Trump Is Mentioned to Plan Pardon of Flynn

President Trump has told aides that he plans to apologize to his former National Security Advisor, Michael T. Flynn, and that this is a series of pardons he would like to issue before leaving office, a person associated with the discussions on Tuesday is familiar.

Mr. Flynn, a retired Lieutenant General in the Army, pleaded guilty twice to lying to the FBI about his talks with a Russian diplomat during the change of president in late 2016 and early 2017. He was the only former White House official pleaded guilty to the investigation, led by Robert S. Mueller III, the special adviser investigating Russia’s interference in the elections.

In May, the Justice Department attempted to withdraw its charges against Mr. Flynn. The move has since been tried in federal court under appeal by the judge who directed Mr Flynn’s case, Emmet G. Sullivan.

Mr. Trump’s plans were previously reported by Axios.

Flynn, 61, served as Trump’s national security advisor for just 24 days before the president fired him in February 2017 for lying about his contacts with then-Russian ambassador to the United States, Sergey I. Kislyak.

Mr Flynn switched legal team last year and tried to withdraw his admission of guilt. He claimed he had never lied to investigators and was the target of what his lawyers referred to in court records as an “ambush interview” by FBI agents in January 2017. He has since become a hero on the pro-Trump right portrayed as a decorated patriot who fell victim to the politically motivated Russian “hoax” investigation of Mr. Trump.

Mr. Trump, who initially distanced himself from Mr. Flynn after his release, has since taken up his cause and called him an “innocent man” who is being attacked by Obama administration officials who are trying to “overthrow a president”.

“What happened to General Michael Flynn, a war hero, should never happen again to a citizen of the United States!” Mr Trump tweeted in April, weeks before the Justice Department attempted to withdraw his charges. After the department acted, Mr. Trump tweeted his approval, writing on May 8, “Yesterday was a big day for justice in the US.”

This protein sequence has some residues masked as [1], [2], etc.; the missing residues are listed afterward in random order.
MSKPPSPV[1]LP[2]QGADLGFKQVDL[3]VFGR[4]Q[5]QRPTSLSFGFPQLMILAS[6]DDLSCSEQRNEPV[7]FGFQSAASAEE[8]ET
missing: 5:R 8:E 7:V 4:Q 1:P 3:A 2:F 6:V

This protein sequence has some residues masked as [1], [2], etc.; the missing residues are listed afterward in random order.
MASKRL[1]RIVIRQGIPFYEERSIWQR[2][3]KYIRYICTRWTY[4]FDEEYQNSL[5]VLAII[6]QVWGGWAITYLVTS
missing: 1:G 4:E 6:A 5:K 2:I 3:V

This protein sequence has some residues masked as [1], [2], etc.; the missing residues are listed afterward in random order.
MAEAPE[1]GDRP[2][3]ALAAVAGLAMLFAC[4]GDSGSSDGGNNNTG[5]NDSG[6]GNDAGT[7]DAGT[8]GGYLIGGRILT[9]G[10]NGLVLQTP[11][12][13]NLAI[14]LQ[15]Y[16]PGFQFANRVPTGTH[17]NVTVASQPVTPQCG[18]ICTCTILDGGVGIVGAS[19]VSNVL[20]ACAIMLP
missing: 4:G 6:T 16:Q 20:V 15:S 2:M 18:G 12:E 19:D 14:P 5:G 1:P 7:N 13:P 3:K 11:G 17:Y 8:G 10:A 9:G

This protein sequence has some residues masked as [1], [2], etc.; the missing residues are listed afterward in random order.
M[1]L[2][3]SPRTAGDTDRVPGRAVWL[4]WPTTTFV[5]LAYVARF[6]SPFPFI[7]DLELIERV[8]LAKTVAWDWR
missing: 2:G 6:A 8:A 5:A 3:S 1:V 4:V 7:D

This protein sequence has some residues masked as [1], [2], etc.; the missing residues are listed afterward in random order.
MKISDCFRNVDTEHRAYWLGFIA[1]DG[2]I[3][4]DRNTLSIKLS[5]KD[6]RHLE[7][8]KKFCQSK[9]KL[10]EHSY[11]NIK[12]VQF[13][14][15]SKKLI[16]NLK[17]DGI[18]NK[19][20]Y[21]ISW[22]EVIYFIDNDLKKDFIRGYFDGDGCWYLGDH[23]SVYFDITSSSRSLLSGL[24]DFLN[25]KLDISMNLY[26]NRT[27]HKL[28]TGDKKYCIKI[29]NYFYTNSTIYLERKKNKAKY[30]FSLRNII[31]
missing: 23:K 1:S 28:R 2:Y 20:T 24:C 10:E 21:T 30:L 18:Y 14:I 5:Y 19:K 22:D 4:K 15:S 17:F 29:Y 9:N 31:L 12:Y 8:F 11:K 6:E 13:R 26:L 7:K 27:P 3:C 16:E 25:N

In a hearing before Judge Sullivan in late September, a Mr. Flynn attorney, Sidney Powell, reluctantly admitted that she had recently spoken to Mr. Trump about the case but said she had asked the President not to apologize to her client.

Ms. Powell has appeared with Mr. Trump’s attorneys, including Rudolph W. Giuliani, to discuss an unsubstantiated case of election fraud. After Ms. Powell made a number of particularly wild allegations, Mr. Giuliani and another lawyer representing the Trump campaign, Jenna Ellis, said in an abrupt statement on Sunday that Ms. Powell is “not a member of the Trump legal team.”

Mr Flynn has been waiting for Judge Sullivan’s decision on the Justice Department’s motion to withdraw his charges. The motion raised concerns among prosecutors about political influence in the department.

Mr Flynn said he did not remember his conversations with Mr Kislyak. However, the transcripts released in May indicate they were voluminous and that the men over three phone calls discussed how Washington and Moscow could improve relations. How should Russia react to punitive measures by the outgoing Obama administration in response to Russia’s interference in the elections? and a United Nations resolution condemning Israeli settlements in the West Bank.

Many outgoing presidents issued pardons and commutations towards the end of their term of office. Former President Bill Clinton was particularly critical of his pardoning a wealthy Democratic donor in his final hours at the White House. But Democrats and legal experts fear that Mr Trump will exercise his pardon power with a boldness that destroys previous precedent – possibly even by prospectively pardoning himself.

Mr Trump has already commuted the verdict of Roger J. Stone Jr., another member of the Russia investigation who was convicted of seven crimes and was due to begin a 40-month sentence in federal prison.

A Justice Department spokeswoman declined to comment on news reports that Mr Trump had told confidants that he intended to apologize to Mr Flynn.

While presidents have traditionally consulted the department about pardons and commutations, they don’t need department approval to issue them. In general, Mr. Trump has not consulted the department or pardoned anyone who has been screened by the department’s pardon office.

Mr Trump’s intention came on a day the President was presiding over the White House’s annual turkey forgiveness. Mr. Trump ignored shouted questions from reporters in the rose garden whether he had actually planned pardons before leaving office.

Katie Benner contributed to the coverage.

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